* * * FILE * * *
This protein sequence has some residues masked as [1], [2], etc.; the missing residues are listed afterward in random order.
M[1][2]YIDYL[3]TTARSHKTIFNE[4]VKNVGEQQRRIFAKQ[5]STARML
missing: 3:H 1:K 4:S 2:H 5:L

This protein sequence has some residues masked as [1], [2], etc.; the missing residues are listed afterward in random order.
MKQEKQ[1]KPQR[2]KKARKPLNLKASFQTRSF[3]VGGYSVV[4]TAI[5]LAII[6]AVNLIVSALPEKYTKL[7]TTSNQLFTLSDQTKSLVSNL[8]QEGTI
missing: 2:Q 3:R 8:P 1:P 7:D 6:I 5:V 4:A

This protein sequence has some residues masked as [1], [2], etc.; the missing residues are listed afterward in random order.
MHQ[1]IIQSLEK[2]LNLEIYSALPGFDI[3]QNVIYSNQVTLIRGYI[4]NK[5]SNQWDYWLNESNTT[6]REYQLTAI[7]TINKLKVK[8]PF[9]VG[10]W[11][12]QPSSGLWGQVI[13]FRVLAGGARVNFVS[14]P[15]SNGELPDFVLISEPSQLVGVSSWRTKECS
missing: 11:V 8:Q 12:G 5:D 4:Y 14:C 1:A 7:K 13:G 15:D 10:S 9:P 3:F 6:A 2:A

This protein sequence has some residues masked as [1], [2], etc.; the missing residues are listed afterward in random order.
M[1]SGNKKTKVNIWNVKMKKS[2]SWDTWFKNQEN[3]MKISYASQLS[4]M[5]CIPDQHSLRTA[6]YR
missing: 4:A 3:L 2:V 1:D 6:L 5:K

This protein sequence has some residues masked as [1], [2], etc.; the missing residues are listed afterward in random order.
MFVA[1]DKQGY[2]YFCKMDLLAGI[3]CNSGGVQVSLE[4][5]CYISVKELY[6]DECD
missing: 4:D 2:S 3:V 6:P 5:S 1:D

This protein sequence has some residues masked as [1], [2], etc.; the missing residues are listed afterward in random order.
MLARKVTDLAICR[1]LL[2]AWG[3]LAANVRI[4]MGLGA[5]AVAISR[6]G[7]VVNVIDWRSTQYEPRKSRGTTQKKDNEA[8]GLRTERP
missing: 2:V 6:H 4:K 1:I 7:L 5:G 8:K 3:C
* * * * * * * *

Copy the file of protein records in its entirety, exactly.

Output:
This protein sequence has some residues masked as [1], [2], etc.; the missing residues are listed afterward in random order.
M[1][2]YIDYL[3]TTARSHKTIFNE[4]VKNVGEQQRRIFAKQ[5]STARML
missing: 3:H 1:K 4:S 2:H 5:L

This protein sequence has some residues masked as [1], [2], etc.; the missing residues are listed afterward in random order.
MKQEKQ[1]KPQR[2]KKARKPLNLKASFQTRSF[3]VGGYSVV[4]TAI[5]LAII[6]AVNLIVSALPEKYTKL[7]TTSNQLFTLSDQTKSLVSNL[8]QEGTI
missing: 2:Q 3:R 8:P 1:P 7:D 6:I 5:V 4:A

This protein sequence has some residues masked as [1], [2], etc.; the missing residues are listed afterward in random order.
MHQ[1]IIQSLEK[2]LNLEIYSALPGFDI[3]QNVIYSNQVTLIRGYI[4]NK[5]SNQWDYWLNESNTT[6]REYQLTAI[7]TINKLKVK[8]PF[9]VG[10]W[11][12]QPSSGLWGQVI[13]FRVLAGGARVNFVS[14]P[15]SNGELPDFVLISEPSQLVGVSSWRTKECS
missing: 11:V 8:Q 12:G 5:D 4:Y 14:C 1:A 7:K 13:G 15:D 10:S 9:P 3:F 6:A 2:A

This protein sequence has some residues masked as [1], [2], etc.; the missing residues are listed afterward in random order.
M[1]SGNKKTKVNIWNVKMKKS[2]SWDTWFKNQEN[3]MKISYASQLS[4]M[5]CIPDQHSLRTA[6]YR
missing: 4:A 3:L 2:V 1:D 6:L 5:K

This protein sequence has some residues masked as [1], [2], etc.; the missing residues are listed afterward in random order.
MFVA[1]DKQGY[2]YFCKMDLLAGI[3]CNSGGVQVSLE[4][5]CYISVKELY[6]DECD
missing: 4:D 2:S 3:V 6:P 5:S 1:D

This protein sequence has some residues masked as [1], [2], etc.; the missing residues are listed afterward in random order.
MLARKVTDLAICR[1]LL[2]AWG[3]LAANVRI[4]MGLGA[5]AVAISR[6]G[7]VVNVIDWRSTQYEPRKSRGTTQKKDNEA[8]GLRTERP
missing: 2:V 6:H 4:K 1:I 7:L 5:G 8:K 3:C